Note that in either of these cases, the UI code is the same: It calls the Add() method on the parent object, and then interacts with the parent's interface to get access to the newly added child object. The UI is entirely unaware of how the child object is created (and possibly loaded with default values).

Also note that the parent object is unaware of the details. All it does is call the factory method on the child class and receive a new child object in return. All the details about how the child object got loaded with default values are encapsulated within the child class.

Root Object Retrieval
Retrieving an existing object from the database is similar to the process of creating an object that requires default values from the database. Only a root object can be retrieved from the database directly by code in the user interface. Child objects are retrieved along with their parent root object, not independently.

To retrieve a root object, the UI code calls the Shared factory method on the class, providing the parameters that identify the object to be retrieved. The factory method calls DataPortal.Fetch(), which in turn creates the object and calls DataPortal_Fetch(). It's important to note that the root object's DataPortal_Fetch() is responsible not only for loading the business object's data, but also for starting the process of loading the data for its child objects.

A typical practice is to implement stored procedures to return the root object's data, as well as all the child object data—two result sets from a single stored procedure. This means that when the root object calls the stored procedure to retrieve its data, it also gets the data for its child objects, so it must cause those to be created as well.

The key thing to remember is that the data for the entire object, including its child objects, is retrieved when DataPortal_Fetch() is called. This avoids having to go back across the network to retrieve each child object's data individually. Though the root object gets the data, it's up to each child object to populate itself based on that data.

Let's drill down one level deeper and discuss how child objects load their data. The retrieval of a child object is quite different from the retrieval of a root object, because the data portal isn't directly involved. Instead, as stated earlier, the root object's DataPortal_Fetch() method is responsible for loading not only the root object's data, but also for loading the data for all child objects, as well. It then calls methods on the child objects, passing the preloaded data as parameters, so the child objects can load their fields with data.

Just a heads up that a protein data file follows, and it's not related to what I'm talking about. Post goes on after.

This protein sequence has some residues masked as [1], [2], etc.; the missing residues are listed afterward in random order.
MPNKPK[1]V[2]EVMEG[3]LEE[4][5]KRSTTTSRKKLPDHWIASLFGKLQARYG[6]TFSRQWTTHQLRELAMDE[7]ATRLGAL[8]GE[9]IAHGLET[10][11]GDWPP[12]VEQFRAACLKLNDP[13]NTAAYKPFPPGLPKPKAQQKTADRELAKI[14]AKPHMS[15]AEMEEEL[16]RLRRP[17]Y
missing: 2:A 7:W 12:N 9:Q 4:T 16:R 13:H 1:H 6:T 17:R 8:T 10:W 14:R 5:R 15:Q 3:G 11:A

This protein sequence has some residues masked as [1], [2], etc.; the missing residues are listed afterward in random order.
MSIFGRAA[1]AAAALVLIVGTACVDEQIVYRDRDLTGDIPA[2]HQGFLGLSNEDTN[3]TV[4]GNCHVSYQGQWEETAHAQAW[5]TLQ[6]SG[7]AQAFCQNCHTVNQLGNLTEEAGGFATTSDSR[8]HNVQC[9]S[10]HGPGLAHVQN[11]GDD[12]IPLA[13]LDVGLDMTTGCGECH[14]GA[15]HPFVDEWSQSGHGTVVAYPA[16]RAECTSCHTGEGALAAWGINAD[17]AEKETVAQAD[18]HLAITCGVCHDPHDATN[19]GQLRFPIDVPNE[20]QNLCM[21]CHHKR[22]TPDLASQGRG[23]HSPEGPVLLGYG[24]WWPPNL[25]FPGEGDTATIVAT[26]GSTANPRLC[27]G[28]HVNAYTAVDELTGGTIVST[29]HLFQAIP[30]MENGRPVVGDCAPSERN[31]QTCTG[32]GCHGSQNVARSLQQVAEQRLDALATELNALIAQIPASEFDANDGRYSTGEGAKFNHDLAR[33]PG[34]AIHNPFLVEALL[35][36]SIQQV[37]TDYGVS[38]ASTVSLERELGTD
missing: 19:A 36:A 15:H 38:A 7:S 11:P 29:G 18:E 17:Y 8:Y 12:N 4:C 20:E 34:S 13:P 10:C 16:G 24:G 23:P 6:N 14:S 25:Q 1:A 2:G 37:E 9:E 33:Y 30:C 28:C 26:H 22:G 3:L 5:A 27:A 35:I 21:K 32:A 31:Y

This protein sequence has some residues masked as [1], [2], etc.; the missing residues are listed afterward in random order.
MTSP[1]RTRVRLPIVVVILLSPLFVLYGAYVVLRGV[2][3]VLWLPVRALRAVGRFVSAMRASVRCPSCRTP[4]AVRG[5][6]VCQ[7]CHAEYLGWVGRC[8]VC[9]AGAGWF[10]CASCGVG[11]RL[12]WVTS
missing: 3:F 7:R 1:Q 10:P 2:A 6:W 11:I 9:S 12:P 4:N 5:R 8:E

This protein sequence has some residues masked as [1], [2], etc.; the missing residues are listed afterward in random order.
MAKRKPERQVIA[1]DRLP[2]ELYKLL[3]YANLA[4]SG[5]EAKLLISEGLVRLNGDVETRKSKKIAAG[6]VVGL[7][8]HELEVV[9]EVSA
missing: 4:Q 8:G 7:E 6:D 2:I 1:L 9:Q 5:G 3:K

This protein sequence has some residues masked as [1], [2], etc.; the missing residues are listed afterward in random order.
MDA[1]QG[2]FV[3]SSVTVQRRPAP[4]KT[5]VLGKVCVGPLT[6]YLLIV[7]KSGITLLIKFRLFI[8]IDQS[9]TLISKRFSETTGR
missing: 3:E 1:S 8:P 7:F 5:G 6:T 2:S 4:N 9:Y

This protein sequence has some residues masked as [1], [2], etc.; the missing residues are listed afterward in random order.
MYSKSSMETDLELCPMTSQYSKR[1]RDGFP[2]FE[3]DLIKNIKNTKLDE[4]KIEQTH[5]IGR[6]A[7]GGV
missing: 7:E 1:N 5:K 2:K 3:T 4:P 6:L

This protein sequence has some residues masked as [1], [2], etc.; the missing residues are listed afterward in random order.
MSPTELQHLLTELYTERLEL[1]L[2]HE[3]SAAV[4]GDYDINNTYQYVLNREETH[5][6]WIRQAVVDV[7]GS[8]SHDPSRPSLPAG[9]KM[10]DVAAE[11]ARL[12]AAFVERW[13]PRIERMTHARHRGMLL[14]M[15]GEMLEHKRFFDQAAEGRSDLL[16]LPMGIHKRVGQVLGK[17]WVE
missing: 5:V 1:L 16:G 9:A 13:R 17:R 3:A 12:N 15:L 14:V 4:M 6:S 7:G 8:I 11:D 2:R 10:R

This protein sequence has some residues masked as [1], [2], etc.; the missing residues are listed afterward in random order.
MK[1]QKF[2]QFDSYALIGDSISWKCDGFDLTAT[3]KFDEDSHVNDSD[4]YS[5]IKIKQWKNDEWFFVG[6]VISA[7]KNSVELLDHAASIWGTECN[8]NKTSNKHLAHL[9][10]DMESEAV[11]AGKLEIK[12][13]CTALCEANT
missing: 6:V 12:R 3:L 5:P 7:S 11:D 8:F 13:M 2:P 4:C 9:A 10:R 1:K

For read-only objects, retrieval is the only data access concept required. Editable business objects and editable collections (those deriving from BusinessBase and BusinessListBase) support update, insert, and delete operations, as well. After an object is created or retrieved, the user will work with the object, changing its values by interacting with the user interface. At some point, the user may click the okay or Save button, thereby triggering the process of updating the object into the database.

The Save() method is implemented in BusinessBase and BusinessListBase, and typically requires no change or customization. Remember that the framework's Save() method includes checks to ensure that objects can only be saved if IsValid and IsDirty are True. This helps to optimize data access by preventing the update of invalid or unchanged data. If you don't like this behavior, your business class can override the framework's Save() method and replace that logic with other logic.

All the data access code that handles the saving of the object is located in DataPortal_Insert() or DataPortal_Update(). Also, it's important to recall that when the server-side DataPortal is remote, the updated root object returned to the UI is a new object. The UI must update its references to use this new object in lieu of the original root object.

Note that the DataPortal_XYZ methods are responsible not only for saving the object's data, but also for starting the process of saving all the child object data. Calling the data portal does not save child objects; they are saved because their root parent object directly calls Friend-scoped Insert(), Update(), or DeleteSelf() methods on each child collection or object, thereby causing them to save their data.

Adding, Editing, and Deleting Child Objects
Child objects are inserted, updated, or deleted as part of the process of updating a root parent object. To support this concept, child collections implement a Friend method named Update(). Child objects within a collection implement Friend methods—named Insert(), Update(), and DeleteSelf()—that can be called by the collection during the update process. It is helpful for related root, child, and child collection classes to be placed in the same project (assembly), so that they can use Friend scope in this manner.

The Insert() and Update() methods often accept parameters. Typically, the root object's primary key value is a required piece of data when saving a child object (because it would be a foreign key in the table), and so a reference to the root object is typically passed as a parameter to the collection's Update() method, and then to each child object's Insert() or Update() method.